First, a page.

And, of course, we should also mention the enduring Star Wars saga, in principle on its own way to completion (we will see) with the publication of its seventh film, which will be followed shortly by two more in order to reach a projected total of nine, plus an unparalleled amount of merchandising, toys and video games, TV series, animated series, comics and books. All this 40 years after releasing the first film.
(Choosing which fantasy genre to play had probably been quite hard for many children these last years)
And there is more, much more: Dan Brown took the most with his The Da Vinci Code series, placing his professor Robert Langdon as protagonist of four bestsellers and three films (the last one coming soon), all this in only thirteen years. The Scary Movie saga released five films in thirteen years. The always suggestive Hellboy has, apart from its dark comics, two recent films and several animated series. After the bright first premiere of Matrix in 1999 two more titles quickly followed within the same year! (2003), probably not caused by the huge success the first movie had, as well as many animation series and comics. The glib premise ruling The Fast and the Furious has inspired seven titles in fourteen years. Pirates of the Caribbean, an authentic revival of the highly exploited genre of pirates and buccaneers, numbered four films in eight years, with the promise of a new release coming soon. Transformers has counted four films in eight years so far. The disturbing saga of Saw accumulated a record of seven films in just six years, the last one released in 2010. Talking about disturbing things, the universe of Dracula and his pursuer Van Helsing has inspired no less than nine titles only since 2000, apart from a lot of smaller films and series; and better not mentioning the generic theme of vampires in movies that would never end, as Underworld, a sequence of four films in nine years, or the diluted Twilight, another example of book series published like hot cakes (four novels in three years, which shows how deeply the author worked her books) which was also filmed like hot cakes (five films in five years). Asterix and Obelix lived their golden age with four films in thirteen years before running out of magic potion in 2012. The film World War Z (2013) adapted the previous 2006 book, although “adaptation” is not the most appropriate verb in order to describe what was done with the suggestive creation of Max Brooks. And The Hunger Games, a trilogy written every year (also like hot cakes) has seen the birth of two films since 2012, just waiting to add the third one soon, a future that seems to be shared with The Maze Runner.
Those who seemed to go away but never left
In its quest to repeat good formulas, films industry has not been shy about dusting great old classical sagas: Star Trek has had eight new editions since its last revival in 1994, this after becoming almost a myth during the 60s and 70s. 007 does not retire, though being a sexagenarian, having released twenty-four films since 1962, all based on no less than fourteen books. Alien returned after inspiring four films with a new and ambiguous delivery in 2012 (Prometeus), which intends to become a new trilogy. Dinosaurs did similar in 2015 with the insipid Jurassic World. The Mad Max saga was vigorously resurrected in 2015. Terminator speed up after Terminator 3: Rise of the Machines (2003) and added three more films only during the last twelve years. Godzilla destroyed again entire cities in 2014. The Pink Panther was reborn in 2006 and saw two new films. Peter Pan returned to the big screen with Pan in 2015, 24 years after Hook. And just to finish this never ending list somewhere, it is to be remembered that international community was close to include the ineffable latest release of Indiana Jones saga (2008) on the list of war crimes, and that when nobody really expected or wanted to see the sympathetic hero coming to cinema again after his third and last adventure in 1989.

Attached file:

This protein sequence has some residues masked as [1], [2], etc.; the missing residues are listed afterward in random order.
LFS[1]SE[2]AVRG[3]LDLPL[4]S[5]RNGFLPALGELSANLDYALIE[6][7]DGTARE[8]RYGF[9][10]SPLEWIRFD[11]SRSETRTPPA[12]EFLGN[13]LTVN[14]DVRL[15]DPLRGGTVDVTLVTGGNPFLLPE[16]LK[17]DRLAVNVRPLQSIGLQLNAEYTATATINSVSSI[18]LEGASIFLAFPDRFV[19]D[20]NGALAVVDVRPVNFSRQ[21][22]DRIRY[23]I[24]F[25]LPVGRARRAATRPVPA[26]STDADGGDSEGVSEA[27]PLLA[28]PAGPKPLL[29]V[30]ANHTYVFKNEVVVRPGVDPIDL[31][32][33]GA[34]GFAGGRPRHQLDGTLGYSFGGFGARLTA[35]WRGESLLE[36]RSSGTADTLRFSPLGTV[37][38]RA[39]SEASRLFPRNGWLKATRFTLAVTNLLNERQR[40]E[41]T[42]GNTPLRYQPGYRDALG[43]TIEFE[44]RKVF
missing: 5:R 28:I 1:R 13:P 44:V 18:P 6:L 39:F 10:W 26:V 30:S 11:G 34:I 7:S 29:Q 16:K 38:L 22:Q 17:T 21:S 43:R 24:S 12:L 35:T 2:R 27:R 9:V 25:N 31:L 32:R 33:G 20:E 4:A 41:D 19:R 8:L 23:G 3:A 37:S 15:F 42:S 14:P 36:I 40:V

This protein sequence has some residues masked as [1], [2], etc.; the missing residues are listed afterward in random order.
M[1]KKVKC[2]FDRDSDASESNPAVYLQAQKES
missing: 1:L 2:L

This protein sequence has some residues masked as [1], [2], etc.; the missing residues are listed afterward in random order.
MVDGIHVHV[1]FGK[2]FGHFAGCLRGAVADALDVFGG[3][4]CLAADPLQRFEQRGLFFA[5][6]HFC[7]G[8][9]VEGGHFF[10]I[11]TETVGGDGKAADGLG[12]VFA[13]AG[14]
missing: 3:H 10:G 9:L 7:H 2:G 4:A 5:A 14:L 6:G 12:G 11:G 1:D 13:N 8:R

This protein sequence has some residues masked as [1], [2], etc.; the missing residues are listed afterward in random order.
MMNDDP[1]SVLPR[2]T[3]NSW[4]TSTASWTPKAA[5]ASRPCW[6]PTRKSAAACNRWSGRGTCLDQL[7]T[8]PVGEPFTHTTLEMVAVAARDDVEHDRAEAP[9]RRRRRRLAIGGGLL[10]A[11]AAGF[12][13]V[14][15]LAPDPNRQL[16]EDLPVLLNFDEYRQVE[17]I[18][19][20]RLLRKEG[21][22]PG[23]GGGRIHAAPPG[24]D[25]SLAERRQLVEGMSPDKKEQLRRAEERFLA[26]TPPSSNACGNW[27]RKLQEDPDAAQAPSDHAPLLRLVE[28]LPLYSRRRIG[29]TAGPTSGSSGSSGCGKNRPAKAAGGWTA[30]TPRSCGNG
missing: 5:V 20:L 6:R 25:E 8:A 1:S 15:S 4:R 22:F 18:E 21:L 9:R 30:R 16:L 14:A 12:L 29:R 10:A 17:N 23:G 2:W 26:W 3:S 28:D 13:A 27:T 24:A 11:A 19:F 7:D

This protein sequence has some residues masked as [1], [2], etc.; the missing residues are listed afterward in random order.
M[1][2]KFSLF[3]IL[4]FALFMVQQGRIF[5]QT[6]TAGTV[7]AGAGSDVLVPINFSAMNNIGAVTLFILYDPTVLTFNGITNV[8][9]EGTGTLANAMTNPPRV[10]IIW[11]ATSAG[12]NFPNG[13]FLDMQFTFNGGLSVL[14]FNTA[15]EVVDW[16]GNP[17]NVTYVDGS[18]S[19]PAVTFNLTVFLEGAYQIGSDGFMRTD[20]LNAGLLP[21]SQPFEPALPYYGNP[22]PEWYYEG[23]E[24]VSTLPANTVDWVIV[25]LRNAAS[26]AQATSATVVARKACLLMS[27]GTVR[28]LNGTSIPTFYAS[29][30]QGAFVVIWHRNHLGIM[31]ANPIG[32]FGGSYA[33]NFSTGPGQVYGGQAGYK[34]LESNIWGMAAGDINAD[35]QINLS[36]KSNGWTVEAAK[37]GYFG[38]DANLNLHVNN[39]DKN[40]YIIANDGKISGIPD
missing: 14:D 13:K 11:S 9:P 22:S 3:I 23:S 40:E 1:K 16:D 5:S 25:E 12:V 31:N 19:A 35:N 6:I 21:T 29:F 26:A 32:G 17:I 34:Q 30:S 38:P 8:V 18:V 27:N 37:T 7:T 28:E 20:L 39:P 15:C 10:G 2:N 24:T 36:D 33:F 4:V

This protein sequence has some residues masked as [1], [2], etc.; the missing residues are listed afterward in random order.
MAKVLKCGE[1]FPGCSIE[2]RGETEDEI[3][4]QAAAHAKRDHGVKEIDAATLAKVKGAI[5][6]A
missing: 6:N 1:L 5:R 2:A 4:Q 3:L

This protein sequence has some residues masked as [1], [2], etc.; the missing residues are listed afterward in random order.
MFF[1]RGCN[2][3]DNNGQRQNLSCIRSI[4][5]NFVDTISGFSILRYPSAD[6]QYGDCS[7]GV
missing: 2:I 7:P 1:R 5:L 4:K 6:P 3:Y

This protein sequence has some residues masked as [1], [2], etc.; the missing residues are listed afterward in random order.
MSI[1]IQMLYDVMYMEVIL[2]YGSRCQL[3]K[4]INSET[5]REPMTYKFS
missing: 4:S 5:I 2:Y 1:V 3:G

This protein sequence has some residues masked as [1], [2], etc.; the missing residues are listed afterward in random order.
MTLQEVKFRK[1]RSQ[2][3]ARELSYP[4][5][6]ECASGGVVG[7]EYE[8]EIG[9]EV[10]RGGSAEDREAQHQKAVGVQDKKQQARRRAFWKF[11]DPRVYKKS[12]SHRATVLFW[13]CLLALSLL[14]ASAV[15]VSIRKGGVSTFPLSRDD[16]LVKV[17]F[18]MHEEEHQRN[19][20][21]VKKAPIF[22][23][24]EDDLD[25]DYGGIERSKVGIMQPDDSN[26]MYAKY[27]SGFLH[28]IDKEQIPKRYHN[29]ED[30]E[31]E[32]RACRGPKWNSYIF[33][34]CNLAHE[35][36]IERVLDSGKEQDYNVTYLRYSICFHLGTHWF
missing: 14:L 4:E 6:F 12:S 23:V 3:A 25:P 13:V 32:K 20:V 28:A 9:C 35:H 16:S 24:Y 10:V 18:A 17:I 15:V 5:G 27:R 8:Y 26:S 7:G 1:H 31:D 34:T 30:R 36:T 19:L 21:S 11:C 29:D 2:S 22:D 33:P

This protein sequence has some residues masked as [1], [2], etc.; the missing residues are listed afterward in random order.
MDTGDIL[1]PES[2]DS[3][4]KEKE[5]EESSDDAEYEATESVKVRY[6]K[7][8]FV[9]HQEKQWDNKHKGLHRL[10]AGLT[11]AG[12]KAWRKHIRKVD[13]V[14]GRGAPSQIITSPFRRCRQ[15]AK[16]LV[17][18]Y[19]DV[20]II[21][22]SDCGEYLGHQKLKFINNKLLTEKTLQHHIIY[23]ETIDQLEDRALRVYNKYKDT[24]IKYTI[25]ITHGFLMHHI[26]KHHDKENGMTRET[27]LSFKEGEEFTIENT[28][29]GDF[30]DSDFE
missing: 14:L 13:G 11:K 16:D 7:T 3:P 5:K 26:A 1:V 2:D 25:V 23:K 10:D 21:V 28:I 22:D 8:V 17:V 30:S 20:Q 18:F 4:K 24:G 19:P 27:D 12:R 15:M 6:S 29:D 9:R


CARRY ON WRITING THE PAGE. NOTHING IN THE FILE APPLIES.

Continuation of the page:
(What those scoundrels Spielberg and Lucas did to Indiana is nameless)
If we do not know how to repeat an idea, lets just repeat an entire movie
The recent remakes and reboots fever is another example of this repetitive fixation that seems to have subjugated us: without discussing the desirability or necessity of filming them, or the varied quality of the final result, there they go the rejuvenated versions of Star Wars conveniently released just before the saga restarted in 1999; Ocean’s Eleven in 2001, a title that led to two sequels in just three years; the face-lift E.T. the Extra-Terrestrial in 2002; The Manchurian Candidate in 2004; Dawn of the Dead also in 2004; King Kong in 2005; Charlie and the Chocolate Factory also in 2005; The Departed in 2006; Poseidon also in the same year; Pathfinder in 2007; The Yellow Handkerchief in 2008; Fame in 2009; True Grit in 2010; Saturday Night also in 2010; 13 Assassins in 2011; Old Boy American version in 2013; the new Evil Dead also in 2013; Robocop in 2014; The Exorcist in 2015; Poltergeist the same year, Ghostbusters returning in 2016… and it would be better to stop counting here even if leaving many others out of this list.
(Some of those remakes were thoroughly made)
(Read the second part of this article here)
(Lee este artículo en español aquí)